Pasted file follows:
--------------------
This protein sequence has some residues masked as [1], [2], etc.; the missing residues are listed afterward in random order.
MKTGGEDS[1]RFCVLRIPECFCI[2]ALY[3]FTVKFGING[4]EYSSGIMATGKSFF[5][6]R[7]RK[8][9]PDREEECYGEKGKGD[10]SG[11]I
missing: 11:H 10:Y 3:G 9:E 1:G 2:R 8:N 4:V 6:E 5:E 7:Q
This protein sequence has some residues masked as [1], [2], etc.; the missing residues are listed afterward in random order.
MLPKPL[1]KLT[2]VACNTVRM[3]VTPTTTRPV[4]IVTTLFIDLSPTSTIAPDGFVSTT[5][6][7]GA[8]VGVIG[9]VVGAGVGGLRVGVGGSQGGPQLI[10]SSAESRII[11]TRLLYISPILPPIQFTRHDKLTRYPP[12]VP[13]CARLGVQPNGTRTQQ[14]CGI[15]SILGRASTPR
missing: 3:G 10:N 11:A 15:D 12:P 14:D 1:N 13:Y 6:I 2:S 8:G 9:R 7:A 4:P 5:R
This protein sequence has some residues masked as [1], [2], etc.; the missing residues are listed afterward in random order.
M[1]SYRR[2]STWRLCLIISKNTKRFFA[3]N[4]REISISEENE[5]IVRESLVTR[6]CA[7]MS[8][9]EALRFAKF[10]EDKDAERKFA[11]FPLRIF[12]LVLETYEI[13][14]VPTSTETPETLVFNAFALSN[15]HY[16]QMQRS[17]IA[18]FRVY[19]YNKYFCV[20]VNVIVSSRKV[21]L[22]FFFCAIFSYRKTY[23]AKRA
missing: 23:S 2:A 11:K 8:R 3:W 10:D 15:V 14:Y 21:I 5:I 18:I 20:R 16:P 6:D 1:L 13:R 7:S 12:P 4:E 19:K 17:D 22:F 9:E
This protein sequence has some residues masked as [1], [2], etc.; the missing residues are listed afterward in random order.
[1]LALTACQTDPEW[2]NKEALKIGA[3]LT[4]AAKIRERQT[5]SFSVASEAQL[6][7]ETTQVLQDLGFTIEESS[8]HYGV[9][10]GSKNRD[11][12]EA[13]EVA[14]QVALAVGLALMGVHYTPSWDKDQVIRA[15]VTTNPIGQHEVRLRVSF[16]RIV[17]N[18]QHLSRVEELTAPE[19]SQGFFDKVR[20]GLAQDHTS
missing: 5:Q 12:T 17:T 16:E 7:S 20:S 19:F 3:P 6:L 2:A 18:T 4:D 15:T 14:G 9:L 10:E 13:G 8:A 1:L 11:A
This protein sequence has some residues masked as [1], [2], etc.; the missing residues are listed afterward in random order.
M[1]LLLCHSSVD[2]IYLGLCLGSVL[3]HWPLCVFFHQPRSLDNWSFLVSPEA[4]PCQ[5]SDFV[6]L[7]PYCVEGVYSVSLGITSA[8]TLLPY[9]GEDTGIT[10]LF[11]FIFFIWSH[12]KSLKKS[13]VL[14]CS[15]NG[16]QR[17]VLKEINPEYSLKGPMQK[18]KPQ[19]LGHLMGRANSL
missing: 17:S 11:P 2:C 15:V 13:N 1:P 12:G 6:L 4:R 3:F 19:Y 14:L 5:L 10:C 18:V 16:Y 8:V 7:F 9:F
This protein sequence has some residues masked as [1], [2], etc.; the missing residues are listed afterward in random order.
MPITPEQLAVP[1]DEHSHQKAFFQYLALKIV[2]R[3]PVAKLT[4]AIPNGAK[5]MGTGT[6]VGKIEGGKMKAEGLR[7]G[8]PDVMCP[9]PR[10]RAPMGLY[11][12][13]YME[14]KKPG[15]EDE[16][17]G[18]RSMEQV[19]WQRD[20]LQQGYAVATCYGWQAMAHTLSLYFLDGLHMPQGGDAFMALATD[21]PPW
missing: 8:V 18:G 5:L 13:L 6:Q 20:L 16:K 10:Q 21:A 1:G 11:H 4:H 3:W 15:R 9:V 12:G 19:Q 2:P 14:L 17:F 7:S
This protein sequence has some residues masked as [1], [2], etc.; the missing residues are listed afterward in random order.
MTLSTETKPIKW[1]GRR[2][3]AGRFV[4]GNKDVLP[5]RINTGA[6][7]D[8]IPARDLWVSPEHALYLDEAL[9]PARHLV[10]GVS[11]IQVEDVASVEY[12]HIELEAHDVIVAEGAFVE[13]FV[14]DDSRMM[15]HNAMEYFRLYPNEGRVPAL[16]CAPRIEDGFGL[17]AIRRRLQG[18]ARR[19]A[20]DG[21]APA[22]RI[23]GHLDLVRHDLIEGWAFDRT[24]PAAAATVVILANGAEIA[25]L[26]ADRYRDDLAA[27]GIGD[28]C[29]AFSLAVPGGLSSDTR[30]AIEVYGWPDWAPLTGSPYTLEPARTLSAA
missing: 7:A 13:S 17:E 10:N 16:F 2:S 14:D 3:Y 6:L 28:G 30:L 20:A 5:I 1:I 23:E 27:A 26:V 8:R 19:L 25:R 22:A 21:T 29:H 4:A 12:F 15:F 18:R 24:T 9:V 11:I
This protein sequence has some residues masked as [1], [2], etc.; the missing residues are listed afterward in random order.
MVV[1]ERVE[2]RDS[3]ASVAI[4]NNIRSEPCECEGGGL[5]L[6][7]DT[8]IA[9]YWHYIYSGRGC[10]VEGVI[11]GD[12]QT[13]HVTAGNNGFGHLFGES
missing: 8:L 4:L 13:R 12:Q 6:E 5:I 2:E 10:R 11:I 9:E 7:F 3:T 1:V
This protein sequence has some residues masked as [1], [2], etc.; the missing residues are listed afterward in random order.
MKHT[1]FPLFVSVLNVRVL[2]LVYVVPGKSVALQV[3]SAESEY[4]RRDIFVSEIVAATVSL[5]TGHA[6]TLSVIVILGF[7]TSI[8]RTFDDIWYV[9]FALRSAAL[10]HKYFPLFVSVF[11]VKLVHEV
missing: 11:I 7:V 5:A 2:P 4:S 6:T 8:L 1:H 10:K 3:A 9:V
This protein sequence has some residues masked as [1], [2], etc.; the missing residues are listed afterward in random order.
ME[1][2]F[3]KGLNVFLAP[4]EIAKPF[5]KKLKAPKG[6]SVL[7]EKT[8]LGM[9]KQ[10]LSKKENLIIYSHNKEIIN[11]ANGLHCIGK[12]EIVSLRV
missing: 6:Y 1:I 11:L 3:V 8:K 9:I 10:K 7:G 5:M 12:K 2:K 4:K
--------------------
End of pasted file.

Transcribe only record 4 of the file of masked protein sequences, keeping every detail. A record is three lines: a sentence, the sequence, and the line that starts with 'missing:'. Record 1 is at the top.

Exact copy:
This protein sequence has some residues masked as [1], [2], etc.; the missing residues are listed afterward in random order.
[1]LALTACQTDPEW[2]NKEALKIGA[3]LT[4]AAKIRERQT[5]SFSVASEAQL[6][7]ETTQVLQDLGFTIEESS[8]HYGV[9][10]GSKNRD[11][12]EA[13]EVA[14]QVALAVGLALMGVHYTPSWDKDQVIRA[15]VTTNPIGQHEVRLRVSF[16]RIV[17]N[18]QHLSRVEELTAPE[19]SQGFFDKVR[20]GLAQDHTS
missing: 5:Q 12:T 17:T 16:E 7:S 20:S 19:F 3:P 6:L 2:A 18:T 4:D 15:T 14:G 9:L 10:E 13:G 8:A 1:L 11:A